The first focus error detecting and processing system 321 mainly monitors the radius of curvature R of the wavefront of the laser beam L3 projected in the direction O3 of the third subject, so as to measure the radius of curvature R of the wavefront of the laser beam projected from the collimating lens 103. It can be said that the first focus error detecting and processing system 321 also monitors the major effects on the radius of curvature of the wavefronts of laser beams L1, L2, since the first focus error detecting and processing system 321 detects the radius of curvature R of the wavefront of the laser beam emitted from the collimating lens 103.

The first focus error detecting and processing system 321 actuates the lens driving mechanism 105, so as to move the collimating lens 103 along the optical axis, in accordance with the results of detection, to thereby adjust the radius of curvature R of the wavefront. With this adjusting operation, the radius of curvature R of the wavefront of each laser beam L1, L2 or L3 can be varied so as to shift the beam waist position.

The second focus error detecting and processing system 331 monitors and measures the radius of curvature R of the wavefront of each laser beam L1, L2, regardless of the laser beam L3, and actuates the lens driving mechanism 33 to move the negative lens 314 along the optical axis, relative to the positive lens 315 to thereby adjust the radius of curvature R of the wavefront of each laser beam L1, L2 so as to shift the beam waist position. With this adjusting operation, the radius of curvature R of the wavefront of each laser beam L1, L2 can be varied so as to shift the beam waist position.

In this third embodiment, the laser beams L1 and L2 projected in the directions O1 and O2 of the first and second subjects, respectively, are liable to be subject to disturbance, e.g. temperature variation, since the laser beams L1 and L2 are generally projected into the distance, a long way away from the beam projecting device. The laser beam L3 tends to be subject to little disturbance, since the laser beam L3 is generally projected to a distance far shorter than the above-noted long distance. Therefore, when the laser beam L3 is not considered important, the beam waist positions of the laser beams L1 and L2 can he adequately adjusted through the use of only the second focus error detecting and processing system 331 together with the lens driving mechanism 105 or 33, without need for the first error detecting and processing system 321.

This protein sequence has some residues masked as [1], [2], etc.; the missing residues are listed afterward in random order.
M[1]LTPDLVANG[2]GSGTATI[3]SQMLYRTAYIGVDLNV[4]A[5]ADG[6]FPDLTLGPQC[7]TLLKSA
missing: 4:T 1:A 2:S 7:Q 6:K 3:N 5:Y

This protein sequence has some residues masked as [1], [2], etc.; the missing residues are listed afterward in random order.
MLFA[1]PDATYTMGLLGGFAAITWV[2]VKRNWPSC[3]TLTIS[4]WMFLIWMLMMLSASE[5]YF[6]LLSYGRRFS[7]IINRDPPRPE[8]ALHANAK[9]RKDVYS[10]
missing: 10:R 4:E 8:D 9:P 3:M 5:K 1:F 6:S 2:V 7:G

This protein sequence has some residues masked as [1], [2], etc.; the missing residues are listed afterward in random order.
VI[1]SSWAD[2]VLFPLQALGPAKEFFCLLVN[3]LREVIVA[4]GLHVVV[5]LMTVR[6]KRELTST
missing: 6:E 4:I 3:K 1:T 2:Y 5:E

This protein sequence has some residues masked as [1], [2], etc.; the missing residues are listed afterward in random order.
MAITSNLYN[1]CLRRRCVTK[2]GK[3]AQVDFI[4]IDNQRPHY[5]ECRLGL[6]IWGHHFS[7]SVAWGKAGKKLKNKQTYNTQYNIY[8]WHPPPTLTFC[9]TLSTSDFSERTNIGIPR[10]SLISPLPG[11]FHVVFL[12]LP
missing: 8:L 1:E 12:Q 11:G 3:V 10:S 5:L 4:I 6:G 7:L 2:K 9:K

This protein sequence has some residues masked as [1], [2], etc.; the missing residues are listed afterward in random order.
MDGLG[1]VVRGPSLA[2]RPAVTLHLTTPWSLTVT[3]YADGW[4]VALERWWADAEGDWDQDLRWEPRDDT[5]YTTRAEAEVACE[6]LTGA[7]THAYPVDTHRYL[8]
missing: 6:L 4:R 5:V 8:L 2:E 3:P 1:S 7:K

However, the major factor of varying the radius of curvature R of wavefront of each laser beam L1, L2, is a deviation of the distance between the collimating lens 103 and the semiconductor laser 102, due to a temperature variation and so forth. Hence, in the case where it is desired to directly monitor the wavefront of the laser beam emitted from the collimating lens 103, or the case where the laser beam L3 is considered equally important as the other two laser beams L1 and L2, it is effective that the first error detecting and processing system 321 should be used to adjust the beam waist position of each laser beam L1, L2, L3. The beam waist positions of the laser beams L1, L2 and L3 may be adequately adjusted only through the first focus error detecting and processing system 321 together with the lens driving mechanism 105, without the second error detecting and processing system 331.

In the above embodiments to which the third aspect of the present invention is applied, the knife-edge method or the spot-size method may be adopted to the focus error detecting system. A lateral-shearing interferometer may be employed instead of the radial-shearing interferometer used in the above embodiments. In short, any optical system can be employed if only it has a device for detecting the radius R of curvature of wavefront of the laser beam emitted by the light source.

Although all the embodiments above to which the third aspect of the present invention is applied, have been explained under the condition that the projecting laser beam is a Gaussian beam satisfying the above equations 2-1 to 2-4, in practice, the projecting laser beam is influenced by a diaphragm and the like provided in the optical system, which makes the laser beam a non-proportional Gaussian beam. Furthermore, the projecting laser beam is also influenced by aberrations in the optical system.

Even so, however, if some correction terms are initially added to the equations 2-1 to 2-4, or the data, regarding the beam waist position, the beam waist diameter, etc., is initially obtained with the radius of curvature R intentionally changed so as to be stored in a memory, and if the microcomputer 133 or 233 operates in accordance with the stored data, the beam waist position can be adequately corrected. The most significant feature of the beam projecting device, to which the third aspect of the present invention is applied, is that the beam projecting device is capable of measuring the radius of curvature R of the wavefront by itself.

As can be understood from the foregoing, according to a beam projecting device to which the third aspect of the present invention is applied, the beam waist position can be detected and can also be easily adjusted or kept at a predetermined point, thereby making a surveying operation much easier.

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Classifications
U.S. Classification359/668, 359/669, 250/201.5
International ClassificationG02B26/06, G02B27/09, G01C15/00
Cooperative ClassificationG02B19/0052, G02B19/0028, G02B19/0085, G02B26/06, G01C15/004, G02B27/0972, G02B27/09
European ClassificationG02B26/06, G02B27/09S2P, G01C15/00A1, G02B27/09F, G02B27/09
Legal Events
DateCodeEventDescription
Dec 20, 2011FPExpired due to failure to pay maintenance fee
Effective date: 20111102
Nov 2, 2011LAPSLapse for failure to pay maintenance fees
Jun 6, 2011REMIMaintenance fee reminder mailed
Apr 6, 2007FPAYFee payment
Year of fee payment: 8
Apr 9, 2003FPAYFee payment
Year of fee payment: 4